Eli Cohen speaks at the foreign affairs ministry in Jerusalem, Jan. 2, 2023. (Photo/JTA-Olivier Fitoussi-Flash90)
Eli Cohen speaks at the foreign affairs ministry in Jerusalem, Jan. 2, 2023. (Photo/JTA-Olivier Fitoussi-Flash90)

In first speech, Israel’s new foreign minister signals a closer relationship with Russia

In his first speech, Eli Cohen, Israel’s new foreign minister in Benjamin Netanyahu’s right-wing government, has signaled that he will be pursuing less fractious ties with Russia, despite the ongoing war in Ukraine.

In a speech on Jan. 2, Cohen announced he would be meeting the next day with his Russian counterpart, Sergey Lavrov, something his predecessor, Yair Lapid, had avoided since Russia’s invasion of Ukraine in February 2022.

Cohen also said, “On the issue of Russia and Ukraine we will do one thing for sure — speak less in public.”

During his term as foreign minister and six-month stint as prime minister, Lapid publicly condemned Russian attacks on civilians in Ukraine and refused to engage with Lavrov or Russian President Vladimir Putin.

“I strongly condemn the Russian attacks on the civilian population in Kyiv and other cities across Ukraine,” Lapid wrote in October. “I send our sincere condolences to the families of the victims and the Ukrainian people.”

Cohen said that after speaking with Lavrov he will draft a “responsible” new policy on the war and brief security officials about it. He added that Israel’s humanitarian aid to Ukraine — reportedly in the millions of dollars — will continue.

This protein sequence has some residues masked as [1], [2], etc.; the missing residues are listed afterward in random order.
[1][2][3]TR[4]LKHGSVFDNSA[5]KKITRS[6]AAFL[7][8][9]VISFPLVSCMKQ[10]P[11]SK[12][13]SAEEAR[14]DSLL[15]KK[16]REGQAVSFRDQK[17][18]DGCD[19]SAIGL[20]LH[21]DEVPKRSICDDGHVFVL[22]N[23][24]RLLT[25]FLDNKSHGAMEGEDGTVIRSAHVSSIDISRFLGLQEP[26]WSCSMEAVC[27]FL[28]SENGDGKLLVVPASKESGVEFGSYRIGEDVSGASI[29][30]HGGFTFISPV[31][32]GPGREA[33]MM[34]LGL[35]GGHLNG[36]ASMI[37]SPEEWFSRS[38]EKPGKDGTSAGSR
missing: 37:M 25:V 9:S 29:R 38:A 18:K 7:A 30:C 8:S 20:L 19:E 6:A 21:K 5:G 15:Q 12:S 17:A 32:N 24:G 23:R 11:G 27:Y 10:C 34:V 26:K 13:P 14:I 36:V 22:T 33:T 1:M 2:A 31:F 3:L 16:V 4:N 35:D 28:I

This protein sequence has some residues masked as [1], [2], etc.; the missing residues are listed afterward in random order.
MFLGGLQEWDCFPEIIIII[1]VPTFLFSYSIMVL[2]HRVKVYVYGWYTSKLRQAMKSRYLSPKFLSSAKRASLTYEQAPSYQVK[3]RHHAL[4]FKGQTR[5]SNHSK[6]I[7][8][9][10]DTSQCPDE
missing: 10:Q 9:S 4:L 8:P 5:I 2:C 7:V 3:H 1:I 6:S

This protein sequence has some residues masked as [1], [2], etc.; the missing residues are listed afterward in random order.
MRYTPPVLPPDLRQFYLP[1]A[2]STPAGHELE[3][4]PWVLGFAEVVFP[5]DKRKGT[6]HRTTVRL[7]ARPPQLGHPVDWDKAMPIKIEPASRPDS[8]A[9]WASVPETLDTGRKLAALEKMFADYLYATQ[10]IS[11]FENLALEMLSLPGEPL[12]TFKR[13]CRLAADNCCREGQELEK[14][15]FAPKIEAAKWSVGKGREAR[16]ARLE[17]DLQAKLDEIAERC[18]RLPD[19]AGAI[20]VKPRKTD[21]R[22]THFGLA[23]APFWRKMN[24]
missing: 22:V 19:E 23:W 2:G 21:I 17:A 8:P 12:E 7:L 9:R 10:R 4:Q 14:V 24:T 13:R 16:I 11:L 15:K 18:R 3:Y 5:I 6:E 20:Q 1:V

Israel’s geopolitical position puts it in a difficult position in terms of openly challenging Russia, which has a large military presence in Syria and has so far turned a blind to Israel’s military targeting of Hezbollah positions and Iranian weapon shipments there. Were Russia to change its mind on that policy, Hezbollah — a Lebanese militant group and an avowed enemy of Israel — would operate more freely on Israel’s northern border.

Ukraine’s Jewish president, Volodymyr Zelensky, has repeatedly called out Israel for not providing more aid and weaponry, and for not joining Western nations in placing heavy sanctions on Russia.

Israel eventually sent “strategic materials,” the Israeli daily Haaretz reported, after urging from the United States. Former Defense Minister Benny Gantz also offered Ukraine air missile alert systems, to warn citizens about attacks, but Kyiv balked at the move, saying the technology was “not relevant any more.”

Cohen also noted that he will attend a summit in Morocco in March focused on the Abraham Accords, the normalization agreements signed between Israel and some of its Arab neighbors, which have been in effect since 2021.

David I. Klein

JTA correspondent

JTA

Content distributed by the Jewish Telegraphic Agency news service.